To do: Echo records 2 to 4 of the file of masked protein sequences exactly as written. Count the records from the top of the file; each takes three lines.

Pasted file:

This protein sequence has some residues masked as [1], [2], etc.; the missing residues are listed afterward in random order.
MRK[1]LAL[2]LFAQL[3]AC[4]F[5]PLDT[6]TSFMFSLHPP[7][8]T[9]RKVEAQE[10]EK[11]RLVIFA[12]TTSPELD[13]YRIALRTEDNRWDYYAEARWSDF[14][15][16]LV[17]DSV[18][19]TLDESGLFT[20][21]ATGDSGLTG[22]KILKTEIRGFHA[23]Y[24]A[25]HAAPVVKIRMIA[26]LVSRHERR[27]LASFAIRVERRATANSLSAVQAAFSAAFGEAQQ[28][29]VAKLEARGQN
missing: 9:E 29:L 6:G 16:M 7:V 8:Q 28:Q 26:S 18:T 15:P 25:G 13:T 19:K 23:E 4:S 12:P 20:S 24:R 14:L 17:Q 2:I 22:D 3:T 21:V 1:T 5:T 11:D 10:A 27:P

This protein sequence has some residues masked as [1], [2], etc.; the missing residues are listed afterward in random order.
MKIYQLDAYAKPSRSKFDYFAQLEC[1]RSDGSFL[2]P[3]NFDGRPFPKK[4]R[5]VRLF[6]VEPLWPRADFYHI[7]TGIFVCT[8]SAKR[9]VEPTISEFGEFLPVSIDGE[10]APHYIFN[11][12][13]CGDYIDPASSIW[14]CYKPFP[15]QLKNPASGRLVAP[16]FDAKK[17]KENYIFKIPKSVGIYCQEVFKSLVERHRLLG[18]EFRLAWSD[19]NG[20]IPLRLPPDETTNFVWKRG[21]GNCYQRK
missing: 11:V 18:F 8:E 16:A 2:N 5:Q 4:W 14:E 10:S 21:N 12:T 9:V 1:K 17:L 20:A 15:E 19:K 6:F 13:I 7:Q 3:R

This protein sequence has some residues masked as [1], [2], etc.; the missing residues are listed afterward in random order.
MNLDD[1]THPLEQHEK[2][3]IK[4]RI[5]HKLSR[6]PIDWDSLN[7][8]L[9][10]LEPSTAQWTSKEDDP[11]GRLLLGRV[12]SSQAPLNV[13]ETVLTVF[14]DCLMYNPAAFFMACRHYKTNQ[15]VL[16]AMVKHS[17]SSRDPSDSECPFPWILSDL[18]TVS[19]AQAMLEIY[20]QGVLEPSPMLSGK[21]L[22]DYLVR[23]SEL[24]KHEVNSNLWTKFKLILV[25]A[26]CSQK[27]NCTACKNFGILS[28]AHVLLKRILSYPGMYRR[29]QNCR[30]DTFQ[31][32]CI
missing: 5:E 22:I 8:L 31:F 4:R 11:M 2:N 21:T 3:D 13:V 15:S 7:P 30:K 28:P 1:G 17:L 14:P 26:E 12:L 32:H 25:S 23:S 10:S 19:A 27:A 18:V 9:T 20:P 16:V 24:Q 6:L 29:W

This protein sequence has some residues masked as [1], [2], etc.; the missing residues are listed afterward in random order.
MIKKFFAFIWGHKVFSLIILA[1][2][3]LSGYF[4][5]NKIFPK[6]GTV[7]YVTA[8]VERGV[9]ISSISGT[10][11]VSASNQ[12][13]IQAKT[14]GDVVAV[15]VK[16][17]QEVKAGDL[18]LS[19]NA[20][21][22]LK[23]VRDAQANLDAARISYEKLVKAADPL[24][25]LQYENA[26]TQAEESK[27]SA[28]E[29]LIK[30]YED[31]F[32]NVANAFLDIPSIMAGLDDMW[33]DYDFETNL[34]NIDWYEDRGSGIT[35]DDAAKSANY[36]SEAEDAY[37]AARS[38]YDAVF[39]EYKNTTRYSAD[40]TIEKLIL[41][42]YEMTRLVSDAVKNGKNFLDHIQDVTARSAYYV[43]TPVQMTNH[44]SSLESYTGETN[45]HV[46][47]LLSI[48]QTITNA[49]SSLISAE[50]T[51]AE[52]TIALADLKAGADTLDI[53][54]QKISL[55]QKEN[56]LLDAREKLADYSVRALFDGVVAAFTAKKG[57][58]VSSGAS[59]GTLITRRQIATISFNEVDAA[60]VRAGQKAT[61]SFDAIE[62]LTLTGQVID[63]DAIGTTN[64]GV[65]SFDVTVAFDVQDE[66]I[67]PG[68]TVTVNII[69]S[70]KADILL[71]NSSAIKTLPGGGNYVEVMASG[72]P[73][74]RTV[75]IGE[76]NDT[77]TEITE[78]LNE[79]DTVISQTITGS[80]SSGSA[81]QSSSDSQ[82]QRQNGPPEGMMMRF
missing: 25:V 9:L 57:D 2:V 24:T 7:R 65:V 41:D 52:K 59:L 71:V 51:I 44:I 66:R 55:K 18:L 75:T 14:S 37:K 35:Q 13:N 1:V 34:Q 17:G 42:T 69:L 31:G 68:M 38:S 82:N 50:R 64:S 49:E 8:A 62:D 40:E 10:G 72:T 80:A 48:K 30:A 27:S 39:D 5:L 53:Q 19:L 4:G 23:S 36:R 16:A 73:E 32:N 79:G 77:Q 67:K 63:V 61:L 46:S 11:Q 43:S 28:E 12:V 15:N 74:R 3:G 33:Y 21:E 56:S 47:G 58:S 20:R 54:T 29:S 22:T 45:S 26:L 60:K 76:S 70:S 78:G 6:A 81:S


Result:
This protein sequence has some residues masked as [1], [2], etc.; the missing residues are listed afterward in random order.
MKIYQLDAYAKPSRSKFDYFAQLEC[1]RSDGSFL[2]P[3]NFDGRPFPKK[4]R[5]VRLF[6]VEPLWPRADFYHI[7]TGIFVCT[8]SAKR[9]VEPTISEFGEFLPVSIDGE[10]APHYIFN[11][12][13]CGDYIDPASSIW[14]CYKPFP[15]QLKNPASGRLVAP[16]FDAKK[17]KENYIFKIPKSVGIYCQEVFKSLVERHRLLG[18]EFRLAWSD[19]NG[20]IPLRLPPDETTNFVWKRG[21]GNCYQRK
missing: 11:V 18:F 8:E 16:A 2:N 5:Q 4:W 14:E 10:S 21:N 12:T 9:V 1:K 17:L 20:A 15:E 19:K 6:F 13:I 7:Q 3:R

This protein sequence has some residues masked as [1], [2], etc.; the missing residues are listed afterward in random order.
MNLDD[1]THPLEQHEK[2][3]IK[4]RI[5]HKLSR[6]PIDWDSLN[7][8]L[9][10]LEPSTAQWTSKEDDP[11]GRLLLGRV[12]SSQAPLNV[13]ETVLTVF[14]DCLMYNPAAFFMACRHYKTNQ[15]VL[16]AMVKHS[17]SSRDPSDSECPFPWILSDL[18]TVS[19]AQAMLEIY[20]QGVLEPSPMLSGK[21]L[22]DYLVR[23]SEL[24]KHEVNSNLWTKFKLILV[25]A[26]CSQK[27]NCTACKNFGILS[28]AHVLLKRILSYPGMYRR[29]QNCR[30]DTFQ[31][32]CI
missing: 5:E 22:I 8:L 31:F 4:R 11:M 2:N 21:T 3:D 13:V 15:S 7:P 30:K 28:P 1:G 17:L 14:P 26:E 12:L 32:H 25:S 23:S 10:S 19:A 27:A 18:V 9:T 20:P 16:V 24:Q 6:L 29:W

This protein sequence has some residues masked as [1], [2], etc.; the missing residues are listed afterward in random order.
MIKKFFAFIWGHKVFSLIILA[1][2][3]LSGYF[4][5]NKIFPK[6]GTV[7]YVTA[8]VERGV[9]ISSISGT[10][11]VSASNQ[12][13]IQAKT[14]GDVVAV[15]VK[16][17]QEVKAGDL[18]LS[19]NA[20][21][22]LK[23]VRDAQANLDAARISYEKLVKAADPL[24][25]LQYENA[26]TQAEESK[27]SA[28]E[29]LIK[30]YED[31]F[32]NVANAFLDIPSIMAGLDDMW[33]DYDFETNL[34]NIDWYEDRGSGIT[35]DDAAKSANY[36]SEAEDAY[37]AARS[38]YDAVF[39]EYKNTTRYSAD[40]TIEKLIL[41][42]YEMTRLVSDAVKNGKNFLDHIQDVTARSAYYV[43]TPVQMTNH[44]SSLESYTGETN[45]HV[46][47]LLSI[48]QTITNA[49]SSLISAE[50]T[51]AE[52]TIALADLKAGADTLDI[53][54]QKISL[55]QKEN[56]LLDAREKLADYSVRALFDGVVAAFTAKKG[57][58]VSSGAS[59]GTLITRRQIATISFNEVDAA[60]VRAGQKAT[61]SFDAIE[62]LTLTGQVID[63]DAIGTTN[64]GV[65]SFDVTVAFDVQDE[66]I[67]PG[68]TVTVNII[69]S[70]KADILL[71]NSSAIKTLPGGGNYVEVMASG[72]P[73][74]RTV[75]IGE[76]NDT[77]TEITE[78]LNE[79]DTVISQTITGS[80]SSGSA[81]QSSSDSQ[82]QRQNGPPEGMMMRF
missing: 25:V 9:L 57:D 2:V 24:T 7:R 65:V 41:D 52:K 59:L 71:V 51:I 44:I 66:R 55:K 18:L 75:T 14:S 37:K 35:Q 13:N 1:V 34:Q 17:G 42:T 69:L 31:G 68:M 38:S 82:N 50:R 64:S 49:E 8:A 62:D 40:E 10:G 72:T 80:A 48:K 30:A 27:S 39:D 5:L 53:Q 19:L 4:G 23:S 36:R 16:A 73:E 32:N 79:G 77:Q 67:K 63:V 61:L 46:S 11:Q 43:S 28:E 12:V 15:N 74:R 3:G 33:Y 21:E 56:S 47:G 58:S 20:R 54:T 29:S 22:T 45:S 26:L 60:K 76:S 70:S 78:G 6:A 81:S